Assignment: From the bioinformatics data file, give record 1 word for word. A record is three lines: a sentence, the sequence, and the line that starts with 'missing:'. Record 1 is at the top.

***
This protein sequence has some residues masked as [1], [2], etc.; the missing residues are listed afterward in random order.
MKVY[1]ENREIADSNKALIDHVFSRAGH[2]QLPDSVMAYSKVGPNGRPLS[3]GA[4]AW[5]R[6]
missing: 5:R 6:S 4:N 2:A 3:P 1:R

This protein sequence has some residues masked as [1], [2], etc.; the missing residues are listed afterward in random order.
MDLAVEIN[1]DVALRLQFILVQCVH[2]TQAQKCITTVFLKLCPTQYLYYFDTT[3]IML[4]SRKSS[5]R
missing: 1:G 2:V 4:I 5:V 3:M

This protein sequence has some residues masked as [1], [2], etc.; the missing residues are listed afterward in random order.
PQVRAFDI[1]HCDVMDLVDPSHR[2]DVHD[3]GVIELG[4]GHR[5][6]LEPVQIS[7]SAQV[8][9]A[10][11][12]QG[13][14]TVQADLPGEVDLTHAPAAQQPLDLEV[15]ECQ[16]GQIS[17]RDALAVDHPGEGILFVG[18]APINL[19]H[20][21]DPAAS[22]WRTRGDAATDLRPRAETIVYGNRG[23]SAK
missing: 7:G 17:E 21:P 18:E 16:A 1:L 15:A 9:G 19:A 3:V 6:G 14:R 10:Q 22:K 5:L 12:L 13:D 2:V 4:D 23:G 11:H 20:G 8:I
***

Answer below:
This protein sequence has some residues masked as [1], [2], etc.; the missing residues are listed afterward in random order.
MKVY[1]ENREIADSNKALIDHVFSRAGH[2]QLPDSVMAYSKVGPNGRPLS[3]GA[4]AW[5]R[6]
missing: 5:R 6:S 4:N 2:A 3:P 1:R